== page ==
THE FARMER'S POSITION.
Rodney and Otamatea Times, Waitemata and Kaipara Gazette , 20 May 1931, Page 7
THE FARMER'S POSITION.
TO THE EDITOR,
Sir, —Last week Mr Barclay gave
himself away still further. He is evidently strongly imbued with the socia-
listic tendencies of the Labour Party, and is angling after the votes of farmers by making out that the business man is their eouiniou euemy. Mr Barclay even has the nerve to admit that he proposes to get alter some of that wealth to tide us over a depi'ession. Mr Laug has "got after*' several millions of money he had no ight to, with the resultant chaos that >orders on revolution. Unfortunately jetting easy money appeals to many voters and the Labour Party is making
;he most of it, but the moral fibre of uch recipients rapidly, decays. Mr Jarclay quotes Tuomas Carlyle; I rust fcliat lie has read Castor Kesar us" and believes in "The Gospel of
Work." One of the reasons for the depression at the preseut time is the fact that we have departed from the
iriuciple of payment oa output oi c suits.
Vvith regard to my statement that only a fraction of our produce is consumed in New Zealand, I have con' suited my Year Book and tind that 3 per cent, of our wool, 6 per cent, of our cheese and 7 per cent, of our luinb is consumed in New Zealand. Surely these are small fractious It is ridicu luus to iucludeout- badly bolstered aud badly managed secon -ary industries.
Mr Barclay says that farmers will never get peace or feel goodwill to wards men while tlie mortgage has the strangle holdover them. How ridieu loua! Farmers have bought their farms vvith their eyes open, have beg 6 ed for the mortgages in many in stauc«s, and those who have lent the money >v c losing v lot of it today—i' woulu be iuttuesiiug to know how much has been sacrificed in the last twelve mouths. The cure for our troubles is harder work and a simpler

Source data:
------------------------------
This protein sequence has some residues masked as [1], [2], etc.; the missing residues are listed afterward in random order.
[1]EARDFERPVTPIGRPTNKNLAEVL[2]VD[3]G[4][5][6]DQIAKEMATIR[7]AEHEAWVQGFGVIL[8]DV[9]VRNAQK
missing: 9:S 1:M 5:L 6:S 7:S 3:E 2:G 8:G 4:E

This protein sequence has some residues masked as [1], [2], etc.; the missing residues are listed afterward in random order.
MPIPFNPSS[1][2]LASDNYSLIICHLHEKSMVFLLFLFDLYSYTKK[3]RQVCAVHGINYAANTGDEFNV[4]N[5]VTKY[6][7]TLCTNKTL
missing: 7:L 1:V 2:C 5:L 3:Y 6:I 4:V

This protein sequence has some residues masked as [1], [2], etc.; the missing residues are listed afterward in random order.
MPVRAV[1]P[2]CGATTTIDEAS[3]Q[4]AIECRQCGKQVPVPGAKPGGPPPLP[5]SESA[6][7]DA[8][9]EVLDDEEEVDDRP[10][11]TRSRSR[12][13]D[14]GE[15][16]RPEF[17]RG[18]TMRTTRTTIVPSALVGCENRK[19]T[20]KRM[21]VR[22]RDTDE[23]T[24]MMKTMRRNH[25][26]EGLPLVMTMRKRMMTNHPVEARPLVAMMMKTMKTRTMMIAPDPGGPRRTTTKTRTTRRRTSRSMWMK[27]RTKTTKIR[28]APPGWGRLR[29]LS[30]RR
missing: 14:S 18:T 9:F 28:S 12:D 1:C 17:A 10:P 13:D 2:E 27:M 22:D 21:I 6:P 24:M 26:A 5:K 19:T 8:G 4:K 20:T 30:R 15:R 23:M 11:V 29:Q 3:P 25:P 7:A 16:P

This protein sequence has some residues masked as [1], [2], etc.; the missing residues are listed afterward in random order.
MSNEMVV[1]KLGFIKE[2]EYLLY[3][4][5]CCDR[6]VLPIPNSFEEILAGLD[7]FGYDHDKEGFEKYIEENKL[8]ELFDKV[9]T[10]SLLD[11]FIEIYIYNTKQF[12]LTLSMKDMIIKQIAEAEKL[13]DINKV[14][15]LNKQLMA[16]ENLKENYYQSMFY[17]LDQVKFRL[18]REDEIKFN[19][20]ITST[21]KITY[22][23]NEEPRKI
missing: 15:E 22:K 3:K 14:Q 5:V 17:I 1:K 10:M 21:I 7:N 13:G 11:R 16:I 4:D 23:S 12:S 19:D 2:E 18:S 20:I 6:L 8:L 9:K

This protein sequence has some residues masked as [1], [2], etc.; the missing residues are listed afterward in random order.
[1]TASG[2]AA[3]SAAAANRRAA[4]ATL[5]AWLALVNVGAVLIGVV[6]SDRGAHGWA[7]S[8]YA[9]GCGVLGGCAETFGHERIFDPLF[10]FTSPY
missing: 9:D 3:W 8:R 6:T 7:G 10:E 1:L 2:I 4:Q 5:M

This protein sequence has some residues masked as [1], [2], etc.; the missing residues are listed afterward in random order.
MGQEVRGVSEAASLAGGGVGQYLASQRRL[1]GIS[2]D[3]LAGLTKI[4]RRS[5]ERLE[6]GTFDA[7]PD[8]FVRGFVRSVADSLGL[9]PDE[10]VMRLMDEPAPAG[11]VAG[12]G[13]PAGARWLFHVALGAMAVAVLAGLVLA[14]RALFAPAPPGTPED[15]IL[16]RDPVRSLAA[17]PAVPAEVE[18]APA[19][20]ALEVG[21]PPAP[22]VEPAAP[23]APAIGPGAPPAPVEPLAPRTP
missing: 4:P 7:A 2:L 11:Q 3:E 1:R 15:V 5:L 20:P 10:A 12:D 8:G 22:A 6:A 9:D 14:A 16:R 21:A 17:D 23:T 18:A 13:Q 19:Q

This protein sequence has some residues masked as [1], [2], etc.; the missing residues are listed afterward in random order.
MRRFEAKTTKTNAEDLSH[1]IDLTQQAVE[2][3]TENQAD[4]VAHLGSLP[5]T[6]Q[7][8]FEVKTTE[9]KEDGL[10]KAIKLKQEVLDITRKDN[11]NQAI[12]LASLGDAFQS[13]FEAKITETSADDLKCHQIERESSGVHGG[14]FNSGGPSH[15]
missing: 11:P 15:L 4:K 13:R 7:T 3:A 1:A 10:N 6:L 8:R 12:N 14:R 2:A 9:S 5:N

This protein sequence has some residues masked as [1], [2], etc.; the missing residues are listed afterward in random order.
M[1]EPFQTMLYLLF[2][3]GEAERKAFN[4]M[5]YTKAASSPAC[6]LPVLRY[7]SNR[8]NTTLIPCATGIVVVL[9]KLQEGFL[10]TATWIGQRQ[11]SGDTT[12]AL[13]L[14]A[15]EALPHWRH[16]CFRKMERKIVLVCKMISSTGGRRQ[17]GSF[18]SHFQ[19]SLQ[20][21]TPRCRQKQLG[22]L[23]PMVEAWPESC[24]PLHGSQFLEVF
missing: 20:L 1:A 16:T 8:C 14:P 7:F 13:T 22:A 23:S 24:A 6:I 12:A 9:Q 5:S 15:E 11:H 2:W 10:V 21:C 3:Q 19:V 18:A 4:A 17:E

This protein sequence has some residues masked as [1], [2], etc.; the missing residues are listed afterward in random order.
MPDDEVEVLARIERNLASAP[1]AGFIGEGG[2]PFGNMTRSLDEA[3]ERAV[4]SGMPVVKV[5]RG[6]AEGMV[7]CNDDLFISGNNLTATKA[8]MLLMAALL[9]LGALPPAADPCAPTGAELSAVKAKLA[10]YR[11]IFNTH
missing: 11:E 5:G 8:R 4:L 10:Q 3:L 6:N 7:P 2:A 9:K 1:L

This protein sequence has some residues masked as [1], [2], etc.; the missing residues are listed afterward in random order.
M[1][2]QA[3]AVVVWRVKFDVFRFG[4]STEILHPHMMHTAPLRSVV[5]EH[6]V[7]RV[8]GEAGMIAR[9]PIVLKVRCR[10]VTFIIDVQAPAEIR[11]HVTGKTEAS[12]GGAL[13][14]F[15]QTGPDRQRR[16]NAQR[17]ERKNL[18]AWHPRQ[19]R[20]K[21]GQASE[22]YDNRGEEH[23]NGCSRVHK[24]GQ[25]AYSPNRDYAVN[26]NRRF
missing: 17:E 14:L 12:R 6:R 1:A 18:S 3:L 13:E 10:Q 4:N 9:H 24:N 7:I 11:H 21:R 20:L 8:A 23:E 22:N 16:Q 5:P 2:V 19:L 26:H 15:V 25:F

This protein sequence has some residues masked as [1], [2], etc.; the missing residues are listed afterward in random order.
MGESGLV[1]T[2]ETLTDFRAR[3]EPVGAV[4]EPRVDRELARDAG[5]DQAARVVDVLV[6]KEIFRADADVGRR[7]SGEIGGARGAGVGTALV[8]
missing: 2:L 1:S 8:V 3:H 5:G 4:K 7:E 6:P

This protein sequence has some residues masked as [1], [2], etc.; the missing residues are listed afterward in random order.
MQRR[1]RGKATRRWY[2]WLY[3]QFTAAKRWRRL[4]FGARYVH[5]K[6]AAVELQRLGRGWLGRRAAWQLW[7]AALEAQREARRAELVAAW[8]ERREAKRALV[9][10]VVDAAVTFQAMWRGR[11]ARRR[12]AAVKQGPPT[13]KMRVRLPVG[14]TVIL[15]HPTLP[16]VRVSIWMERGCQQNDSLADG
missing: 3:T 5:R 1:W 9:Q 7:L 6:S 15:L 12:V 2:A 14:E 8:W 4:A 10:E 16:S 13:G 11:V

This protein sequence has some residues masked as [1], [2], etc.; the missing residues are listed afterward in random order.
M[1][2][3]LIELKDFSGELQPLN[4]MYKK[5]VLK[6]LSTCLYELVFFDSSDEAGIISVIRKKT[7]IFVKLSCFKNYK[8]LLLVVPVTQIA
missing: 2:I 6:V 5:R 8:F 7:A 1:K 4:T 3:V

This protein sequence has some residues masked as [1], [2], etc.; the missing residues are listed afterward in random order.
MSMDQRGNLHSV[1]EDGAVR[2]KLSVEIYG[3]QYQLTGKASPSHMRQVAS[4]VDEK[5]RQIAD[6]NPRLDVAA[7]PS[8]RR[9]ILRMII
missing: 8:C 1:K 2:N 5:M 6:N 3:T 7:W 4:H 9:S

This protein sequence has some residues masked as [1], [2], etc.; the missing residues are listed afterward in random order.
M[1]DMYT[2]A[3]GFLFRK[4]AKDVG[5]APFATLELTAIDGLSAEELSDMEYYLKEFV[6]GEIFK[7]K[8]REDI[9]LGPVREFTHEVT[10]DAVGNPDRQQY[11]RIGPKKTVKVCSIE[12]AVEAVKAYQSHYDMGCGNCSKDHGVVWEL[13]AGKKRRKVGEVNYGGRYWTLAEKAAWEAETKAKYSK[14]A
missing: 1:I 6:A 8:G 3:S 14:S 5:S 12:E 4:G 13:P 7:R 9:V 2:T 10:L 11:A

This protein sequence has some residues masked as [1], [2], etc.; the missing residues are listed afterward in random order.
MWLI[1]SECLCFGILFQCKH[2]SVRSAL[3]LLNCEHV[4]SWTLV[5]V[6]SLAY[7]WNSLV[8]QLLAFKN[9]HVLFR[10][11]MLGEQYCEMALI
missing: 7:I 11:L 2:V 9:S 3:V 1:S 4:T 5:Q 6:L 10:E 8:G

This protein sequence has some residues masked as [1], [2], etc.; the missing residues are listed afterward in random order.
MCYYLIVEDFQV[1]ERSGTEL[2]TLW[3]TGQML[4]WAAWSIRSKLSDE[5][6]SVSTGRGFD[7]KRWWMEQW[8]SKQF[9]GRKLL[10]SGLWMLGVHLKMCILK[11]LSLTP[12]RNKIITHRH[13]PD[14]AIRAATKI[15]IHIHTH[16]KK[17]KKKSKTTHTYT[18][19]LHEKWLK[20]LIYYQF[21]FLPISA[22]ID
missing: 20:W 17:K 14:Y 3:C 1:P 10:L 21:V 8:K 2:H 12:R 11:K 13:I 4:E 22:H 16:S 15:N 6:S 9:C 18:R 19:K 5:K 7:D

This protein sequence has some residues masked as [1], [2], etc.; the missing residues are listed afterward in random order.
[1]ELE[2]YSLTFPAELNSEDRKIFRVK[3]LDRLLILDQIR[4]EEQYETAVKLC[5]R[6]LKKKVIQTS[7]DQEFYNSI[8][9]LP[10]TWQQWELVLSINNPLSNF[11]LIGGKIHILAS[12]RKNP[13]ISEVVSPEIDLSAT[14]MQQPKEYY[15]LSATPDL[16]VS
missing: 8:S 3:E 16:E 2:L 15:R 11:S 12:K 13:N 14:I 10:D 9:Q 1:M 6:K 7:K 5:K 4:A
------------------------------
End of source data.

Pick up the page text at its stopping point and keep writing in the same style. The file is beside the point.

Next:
life but more than anything else we want, uot i;ia»s warfare, out good >ul< among men. We could help one auotuer out of our difficulties, but not repudiate our obligations, make war ou the moutiyud clas?i uuii hasten our country towards that dark age that Alatanga fears. Fur the first two years of the reigu of itie present. Government we got a taste of the bungle tho Labour Party would get us iutu. They connived in and aie largely responsible lor the reckless extravagance of the preseut (iovt, insisted ou thd relief rate of pay being raised to Us a day, helped them to put up tue codD of living by increasing cusoms and piimage duties; helped tuww steal uotiul tax inuuey mat was lutended to ease the buruen of the faiineis' rates, and lefused to believe what tue Kefurm Party had seeu for some time, that SvOrmy times were coaiiug. (July ten months ago Jii iLuilaud was scooting, aud encoui aging the Govt. to acuii, at the idea that there was any cous.dcrabie fail iii export valued, and Sdiu "1 do uot buiiwve Mr I). Jones Was light iv stresaitig tha seiious nuancial pusitiuh of the Cjuutry. Bjih geu.lHUieu dccinre.l that tho uuuuu/s exports had laliwu couoiderably. W ell. a., vo tuej What v wuetui exhibition of laokof acquaintance vvitu aciuai couditious in the country. In* ouiy thing io biive uur countny is the leturu
of tin! J.',-,.".r' i L»«. i• v vv:!.'i .-!:intf tmj'wiry.-— V v -i f(;.■ fair for nil -fi'-'iou.-j i.j i ViJ^u fitriic: f.ir :::r-i aw, -v her.-, of liiir <,'iia:-, 1 inn, 'fti;., ii>.-,' i